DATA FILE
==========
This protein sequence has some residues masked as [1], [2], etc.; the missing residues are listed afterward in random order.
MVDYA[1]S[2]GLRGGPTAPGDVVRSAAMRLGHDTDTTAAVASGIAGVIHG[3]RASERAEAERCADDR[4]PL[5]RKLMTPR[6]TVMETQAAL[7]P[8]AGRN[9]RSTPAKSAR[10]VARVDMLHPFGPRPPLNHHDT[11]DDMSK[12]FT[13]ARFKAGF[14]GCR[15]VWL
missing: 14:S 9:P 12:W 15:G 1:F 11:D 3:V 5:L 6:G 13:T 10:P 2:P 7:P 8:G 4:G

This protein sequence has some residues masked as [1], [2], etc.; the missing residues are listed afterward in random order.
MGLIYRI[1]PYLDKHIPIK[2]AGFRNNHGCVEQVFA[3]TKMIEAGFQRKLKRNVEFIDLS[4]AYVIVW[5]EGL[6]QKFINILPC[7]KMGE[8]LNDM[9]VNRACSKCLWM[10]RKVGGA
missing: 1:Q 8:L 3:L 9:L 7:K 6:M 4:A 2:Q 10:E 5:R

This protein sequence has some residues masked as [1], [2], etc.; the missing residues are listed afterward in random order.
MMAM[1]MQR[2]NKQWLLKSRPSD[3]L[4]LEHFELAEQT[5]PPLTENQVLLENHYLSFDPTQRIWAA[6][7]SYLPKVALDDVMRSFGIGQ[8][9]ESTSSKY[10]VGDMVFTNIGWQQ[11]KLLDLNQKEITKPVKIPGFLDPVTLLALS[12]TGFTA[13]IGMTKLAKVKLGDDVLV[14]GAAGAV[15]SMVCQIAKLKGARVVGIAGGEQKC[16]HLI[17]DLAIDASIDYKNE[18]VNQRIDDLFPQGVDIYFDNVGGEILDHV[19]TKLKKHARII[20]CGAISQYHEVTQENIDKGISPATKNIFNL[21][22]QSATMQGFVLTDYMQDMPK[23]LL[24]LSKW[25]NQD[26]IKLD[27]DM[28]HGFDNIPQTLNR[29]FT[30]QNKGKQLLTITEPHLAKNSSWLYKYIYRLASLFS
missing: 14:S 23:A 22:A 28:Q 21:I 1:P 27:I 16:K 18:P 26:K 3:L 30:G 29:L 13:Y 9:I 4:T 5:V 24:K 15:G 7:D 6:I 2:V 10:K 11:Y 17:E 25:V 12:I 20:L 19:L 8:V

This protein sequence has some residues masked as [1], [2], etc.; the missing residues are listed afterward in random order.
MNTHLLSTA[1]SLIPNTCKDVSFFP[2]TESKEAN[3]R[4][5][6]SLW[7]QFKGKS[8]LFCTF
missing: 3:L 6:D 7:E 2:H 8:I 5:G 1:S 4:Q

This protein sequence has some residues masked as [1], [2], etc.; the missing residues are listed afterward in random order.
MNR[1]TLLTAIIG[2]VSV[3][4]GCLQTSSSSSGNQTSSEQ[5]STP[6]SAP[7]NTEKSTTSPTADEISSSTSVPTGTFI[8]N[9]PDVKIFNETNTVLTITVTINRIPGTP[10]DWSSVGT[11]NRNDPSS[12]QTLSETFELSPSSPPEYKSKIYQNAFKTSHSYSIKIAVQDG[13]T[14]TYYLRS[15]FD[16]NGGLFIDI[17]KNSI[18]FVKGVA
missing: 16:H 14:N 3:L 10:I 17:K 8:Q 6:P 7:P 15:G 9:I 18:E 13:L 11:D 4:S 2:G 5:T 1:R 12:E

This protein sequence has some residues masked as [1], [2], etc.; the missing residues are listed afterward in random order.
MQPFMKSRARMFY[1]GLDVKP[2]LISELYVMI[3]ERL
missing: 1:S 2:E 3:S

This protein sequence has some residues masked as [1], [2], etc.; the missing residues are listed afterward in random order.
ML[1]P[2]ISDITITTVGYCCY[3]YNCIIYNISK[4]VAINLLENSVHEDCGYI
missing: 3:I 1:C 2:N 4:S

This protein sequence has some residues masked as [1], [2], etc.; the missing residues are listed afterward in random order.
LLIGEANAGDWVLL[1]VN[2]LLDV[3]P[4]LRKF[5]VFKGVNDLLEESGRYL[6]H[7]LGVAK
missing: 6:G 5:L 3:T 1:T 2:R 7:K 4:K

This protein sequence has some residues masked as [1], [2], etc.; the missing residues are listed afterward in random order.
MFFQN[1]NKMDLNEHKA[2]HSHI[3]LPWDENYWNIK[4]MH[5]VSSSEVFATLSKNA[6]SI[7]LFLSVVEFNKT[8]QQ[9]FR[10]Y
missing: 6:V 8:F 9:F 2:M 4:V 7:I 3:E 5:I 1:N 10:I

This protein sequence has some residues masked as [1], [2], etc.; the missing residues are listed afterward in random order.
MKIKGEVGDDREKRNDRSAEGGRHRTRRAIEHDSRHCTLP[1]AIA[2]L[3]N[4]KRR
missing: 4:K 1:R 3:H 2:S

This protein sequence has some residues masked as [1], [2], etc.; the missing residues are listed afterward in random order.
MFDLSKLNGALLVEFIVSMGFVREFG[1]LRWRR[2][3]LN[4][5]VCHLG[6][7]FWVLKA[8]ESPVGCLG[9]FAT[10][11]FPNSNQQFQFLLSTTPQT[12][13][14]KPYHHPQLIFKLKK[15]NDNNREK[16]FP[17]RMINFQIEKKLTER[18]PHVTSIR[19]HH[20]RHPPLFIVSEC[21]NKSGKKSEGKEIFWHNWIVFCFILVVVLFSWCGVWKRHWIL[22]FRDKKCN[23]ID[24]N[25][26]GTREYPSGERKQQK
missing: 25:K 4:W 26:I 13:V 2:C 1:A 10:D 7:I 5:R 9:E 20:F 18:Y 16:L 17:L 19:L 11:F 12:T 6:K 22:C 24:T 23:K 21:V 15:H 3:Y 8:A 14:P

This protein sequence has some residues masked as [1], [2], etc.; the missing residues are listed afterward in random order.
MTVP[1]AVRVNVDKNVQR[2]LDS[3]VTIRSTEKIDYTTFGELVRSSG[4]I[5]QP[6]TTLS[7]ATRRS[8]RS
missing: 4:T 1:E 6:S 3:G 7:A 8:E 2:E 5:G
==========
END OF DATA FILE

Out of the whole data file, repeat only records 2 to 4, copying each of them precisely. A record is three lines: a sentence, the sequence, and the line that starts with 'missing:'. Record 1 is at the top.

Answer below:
This protein sequence has some residues masked as [1], [2], etc.; the missing residues are listed afterward in random order.
MGLIYRI[1]PYLDKHIPIK[2]AGFRNNHGCVEQVFA[3]TKMIEAGFQRKLKRNVEFIDLS[4]AYVIVW[5]EGL[6]QKFINILPC[7]KMGE[8]LNDM[9]VNRACSKCLWM[10]RKVGGA
missing: 1:Q 8:L 3:L 9:L 7:K 6:M 4:A 2:Q 10:E 5:R

This protein sequence has some residues masked as [1], [2], etc.; the missing residues are listed afterward in random order.
MMAM[1]MQR[2]NKQWLLKSRPSD[3]L[4]LEHFELAEQT[5]PPLTENQVLLENHYLSFDPTQRIWAA[6][7]SYLPKVALDDVMRSFGIGQ[8][9]ESTSSKY[10]VGDMVFTNIGWQQ[11]KLLDLNQKEITKPVKIPGFLDPVTLLALS[12]TGFTA[13]IGMTKLAKVKLGDDVLV[14]GAAGAV[15]SMVCQIAKLKGARVVGIAGGEQKC[16]HLI[17]DLAIDASIDYKNE[18]VNQRIDDLFPQGVDIYFDNVGGEILDHV[19]TKLKKHARII[20]CGAISQYHEVTQENIDKGISPATKNIFNL[21][22]QSATMQGFVLTDYMQDMPK[23]LL[24]LSKW[25]NQD[26]IKLD[27]DM[28]HGFDNIPQTLNR[29]FT[30]QNKGKQLLTITEPHLAKNSSWLYKYIYRLASLFS
missing: 14:S 23:A 22:A 28:Q 21:I 1:P 27:I 16:K 18:P 26:K 3:L 30:G 29:L 13:Y 9:I 4:T 5:V 24:K 15:G 7:D 6:I 2:V 10:K 11:Y 17:E 25:V 12:I 20:L 19:L 8:V

This protein sequence has some residues masked as [1], [2], etc.; the missing residues are listed afterward in random order.
MNTHLLSTA[1]SLIPNTCKDVSFFP[2]TESKEAN[3]R[4][5][6]SLW[7]QFKGKS[8]LFCTF
missing: 3:L 6:D 7:E 2:H 8:I 5:G 1:S 4:Q